In Design Tomorrow’s podcast episode, “The Future vs The Future,” Chris Butler makes the case of why the Roomba may be the perfect representation of the future. The Roomba combined innovations the Dyson brought to vacuums and paired it up with Google’s understanding of what an algorithm can offer us. More importantly, it was a great example of how “every vision of the future is a better index of the present from which it came than whatever time it imagines.” The 1960’s The Jetsons imagined robots would be using vacuums rather than a robot actually being one. Chris goes into other examples of how the past’s grand vision of the future can get some things right, but some obvious things wrong. From architects like Buckminster Fuller’s 1945 Dymaxion house to 1989’s Back to the Future Part II’s use of the fax machine.

Keoki Jackson: Lockheed Martin | Artificial Intelligence (AI) Podcast

“So now, let me give just a couple hypotheticals. So, people react sort of in the second time-frame, right? Your photon hitting your eye to movement is on the order of a few tenths of a second kinds of processing time. Roughly speaking, computers are operating in the nanosecond time-scale. So just to bring home what that means, a nanosecond to a second is like a second to 32 years. So seconds on the battlefield in that sense literally are lifetimes.” [35:00]

Cause & Effect with Judea Perl | Making Sense with Sam Harris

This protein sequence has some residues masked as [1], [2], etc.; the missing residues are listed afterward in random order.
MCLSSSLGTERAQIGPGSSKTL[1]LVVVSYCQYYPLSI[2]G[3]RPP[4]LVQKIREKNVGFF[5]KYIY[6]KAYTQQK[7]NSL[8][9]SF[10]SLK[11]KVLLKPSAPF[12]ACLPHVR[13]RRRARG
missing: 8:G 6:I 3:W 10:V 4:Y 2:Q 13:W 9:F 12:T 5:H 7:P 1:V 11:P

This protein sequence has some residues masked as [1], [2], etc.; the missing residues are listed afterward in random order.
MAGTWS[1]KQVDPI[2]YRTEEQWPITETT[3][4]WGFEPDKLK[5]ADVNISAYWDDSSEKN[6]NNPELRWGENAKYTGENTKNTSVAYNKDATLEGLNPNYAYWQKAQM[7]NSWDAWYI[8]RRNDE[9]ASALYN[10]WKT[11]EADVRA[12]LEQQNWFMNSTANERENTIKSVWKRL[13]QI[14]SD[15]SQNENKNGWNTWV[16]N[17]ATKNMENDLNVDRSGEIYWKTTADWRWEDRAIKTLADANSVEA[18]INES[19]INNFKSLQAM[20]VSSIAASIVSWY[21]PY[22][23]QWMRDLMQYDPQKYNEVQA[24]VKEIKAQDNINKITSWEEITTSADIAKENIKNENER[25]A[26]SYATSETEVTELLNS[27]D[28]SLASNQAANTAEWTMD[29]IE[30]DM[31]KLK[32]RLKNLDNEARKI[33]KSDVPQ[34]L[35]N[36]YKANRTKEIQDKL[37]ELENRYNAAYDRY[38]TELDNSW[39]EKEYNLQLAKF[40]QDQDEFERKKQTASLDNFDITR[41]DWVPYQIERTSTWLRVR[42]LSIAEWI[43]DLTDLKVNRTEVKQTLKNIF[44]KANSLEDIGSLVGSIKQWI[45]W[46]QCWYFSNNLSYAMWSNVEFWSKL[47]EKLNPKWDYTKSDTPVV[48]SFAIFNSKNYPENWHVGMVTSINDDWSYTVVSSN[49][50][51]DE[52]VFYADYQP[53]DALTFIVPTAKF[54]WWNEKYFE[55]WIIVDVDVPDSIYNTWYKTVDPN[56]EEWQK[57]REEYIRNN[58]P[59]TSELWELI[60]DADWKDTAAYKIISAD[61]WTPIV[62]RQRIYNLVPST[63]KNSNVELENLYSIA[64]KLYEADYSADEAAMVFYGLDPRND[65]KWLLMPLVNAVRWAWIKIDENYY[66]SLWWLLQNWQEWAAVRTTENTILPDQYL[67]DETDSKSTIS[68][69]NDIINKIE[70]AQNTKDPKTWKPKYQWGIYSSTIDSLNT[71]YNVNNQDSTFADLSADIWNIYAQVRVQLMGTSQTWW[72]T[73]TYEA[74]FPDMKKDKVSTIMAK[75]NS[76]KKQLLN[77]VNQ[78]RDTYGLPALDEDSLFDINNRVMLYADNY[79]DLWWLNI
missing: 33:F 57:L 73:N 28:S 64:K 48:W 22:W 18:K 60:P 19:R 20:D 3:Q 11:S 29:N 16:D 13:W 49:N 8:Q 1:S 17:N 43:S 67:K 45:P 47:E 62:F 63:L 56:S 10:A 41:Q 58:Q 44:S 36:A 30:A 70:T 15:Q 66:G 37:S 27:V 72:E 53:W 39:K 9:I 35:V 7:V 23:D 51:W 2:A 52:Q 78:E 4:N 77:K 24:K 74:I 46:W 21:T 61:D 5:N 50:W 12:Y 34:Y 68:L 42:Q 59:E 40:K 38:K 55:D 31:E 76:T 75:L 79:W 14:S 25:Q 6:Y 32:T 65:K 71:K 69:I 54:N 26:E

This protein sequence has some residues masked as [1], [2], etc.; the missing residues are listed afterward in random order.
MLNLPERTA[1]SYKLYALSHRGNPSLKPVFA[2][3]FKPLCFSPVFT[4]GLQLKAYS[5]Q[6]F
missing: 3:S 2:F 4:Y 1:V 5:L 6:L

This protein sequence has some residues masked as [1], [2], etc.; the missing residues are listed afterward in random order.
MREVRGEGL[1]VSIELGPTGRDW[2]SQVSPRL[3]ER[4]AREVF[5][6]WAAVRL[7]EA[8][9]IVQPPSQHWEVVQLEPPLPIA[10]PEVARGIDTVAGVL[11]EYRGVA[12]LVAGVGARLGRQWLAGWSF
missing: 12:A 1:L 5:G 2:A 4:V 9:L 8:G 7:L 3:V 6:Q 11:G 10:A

“Millions of people died as a result of that. But eventually it was resolved by a commissioner. And the Surgeon General came out with a statement that it does cause cancer. And the way it came about was interesting, they looked into the plausibility argument. And all they calculated, the degree to which hidden genetic factors will have to change your craving for nicotine and that made it impossible, or implausible. That if you have this genetic factor that you’re 8x more than if you didn’t have it. They don’t have any mechanism between a genetic factor that will make this craving plausible. That was a key for the consensus they came out with and things have been different since.” [44:35]

Generation Climate Change | The Ezra Klein Show

“There’s this lady named, Erica Chenoweth, who has done a lot of studies of social movements throughout history that have overthrown dictators and things like that. And she found that if 3.5% of a population gets active on a particular issue – that means they’re voting, they’re donating, they’re out in the streets, they’re talking to the neighbors on the issue – that movement inevitably wins. So 3.5% of the population in America would be about 11 million.” [30:05]

Singularity University's Global Summit 2019

What’s the point of life?

Other than trying to figure out this misinformation problem, I go to conferences to meet people. Alcohol helps, but it’s something that shouldn’t be relied upon. What’s the point in meeting people if you can’t remember what you talked about. I’m also not very sharp drunk.

I met a woman from Nigeria at the party after the second day of the summit. We had drinks, bantered with others, and even silent disco’d. But the real conversation didn’t come until after.

I found her the next day right after the summit concluded. We talked for a few hours with another young woman about the effects of alcohol. We went deeper into other substances and the positive effects of connecting with other people that are not-so-much like yourself from places around the world. It was honestly the highlight of my conference.

Whether it’s conferences, festivals, or just a podcast, in the end, the goal is always to connect with another person and their story.